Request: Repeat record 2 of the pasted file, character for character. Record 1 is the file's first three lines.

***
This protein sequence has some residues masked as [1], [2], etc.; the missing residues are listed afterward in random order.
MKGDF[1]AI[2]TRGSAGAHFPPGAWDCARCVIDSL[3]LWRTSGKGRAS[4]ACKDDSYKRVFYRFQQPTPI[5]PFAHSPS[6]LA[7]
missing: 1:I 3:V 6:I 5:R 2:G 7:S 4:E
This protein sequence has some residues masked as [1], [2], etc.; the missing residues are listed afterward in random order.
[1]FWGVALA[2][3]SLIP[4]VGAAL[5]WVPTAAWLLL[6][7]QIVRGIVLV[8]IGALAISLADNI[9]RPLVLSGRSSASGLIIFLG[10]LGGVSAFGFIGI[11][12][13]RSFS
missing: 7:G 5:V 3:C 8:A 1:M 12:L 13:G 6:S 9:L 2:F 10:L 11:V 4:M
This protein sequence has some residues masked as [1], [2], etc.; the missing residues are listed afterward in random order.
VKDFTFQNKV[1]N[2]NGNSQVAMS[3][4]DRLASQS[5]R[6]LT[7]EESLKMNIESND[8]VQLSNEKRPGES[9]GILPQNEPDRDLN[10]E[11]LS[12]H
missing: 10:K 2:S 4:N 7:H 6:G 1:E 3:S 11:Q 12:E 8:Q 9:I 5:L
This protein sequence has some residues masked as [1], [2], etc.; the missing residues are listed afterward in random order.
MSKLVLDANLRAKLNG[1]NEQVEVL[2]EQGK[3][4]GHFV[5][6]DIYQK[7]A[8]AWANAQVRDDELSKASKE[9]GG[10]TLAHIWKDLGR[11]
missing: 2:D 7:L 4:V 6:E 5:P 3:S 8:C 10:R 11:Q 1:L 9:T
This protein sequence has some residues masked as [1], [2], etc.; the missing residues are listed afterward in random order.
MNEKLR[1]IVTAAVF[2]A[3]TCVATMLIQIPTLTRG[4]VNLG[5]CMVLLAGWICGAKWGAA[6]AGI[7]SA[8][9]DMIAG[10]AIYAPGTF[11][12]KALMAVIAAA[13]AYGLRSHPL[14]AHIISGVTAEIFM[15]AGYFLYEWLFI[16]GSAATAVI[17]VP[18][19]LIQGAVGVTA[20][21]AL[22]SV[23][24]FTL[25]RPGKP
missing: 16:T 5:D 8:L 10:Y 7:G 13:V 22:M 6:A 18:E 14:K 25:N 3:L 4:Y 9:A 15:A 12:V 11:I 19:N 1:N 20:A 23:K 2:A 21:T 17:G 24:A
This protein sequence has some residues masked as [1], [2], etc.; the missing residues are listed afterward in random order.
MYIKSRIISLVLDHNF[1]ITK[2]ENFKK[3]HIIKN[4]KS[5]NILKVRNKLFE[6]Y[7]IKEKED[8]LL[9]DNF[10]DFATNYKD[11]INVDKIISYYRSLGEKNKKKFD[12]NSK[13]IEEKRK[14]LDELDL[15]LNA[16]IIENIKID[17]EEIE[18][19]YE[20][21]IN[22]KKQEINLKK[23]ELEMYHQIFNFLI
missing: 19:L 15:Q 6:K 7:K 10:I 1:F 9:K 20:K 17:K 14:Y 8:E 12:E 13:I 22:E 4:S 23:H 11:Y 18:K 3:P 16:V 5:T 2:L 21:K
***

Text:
This protein sequence has some residues masked as [1], [2], etc.; the missing residues are listed afterward in random order.
[1]FWGVALA[2][3]SLIP[4]VGAAL[5]WVPTAAWLLL[6][7]QIVRGIVLV[8]IGALAISLADNI[9]RPLVLSGRSSASGLIIFLG[10]LGGVSAFGFIGI[11][12][13]RSFS
missing: 7:G 5:V 3:C 8:A 1:M 12:L 13:G 6:S 9:L 2:F 10:L 11:V 4:M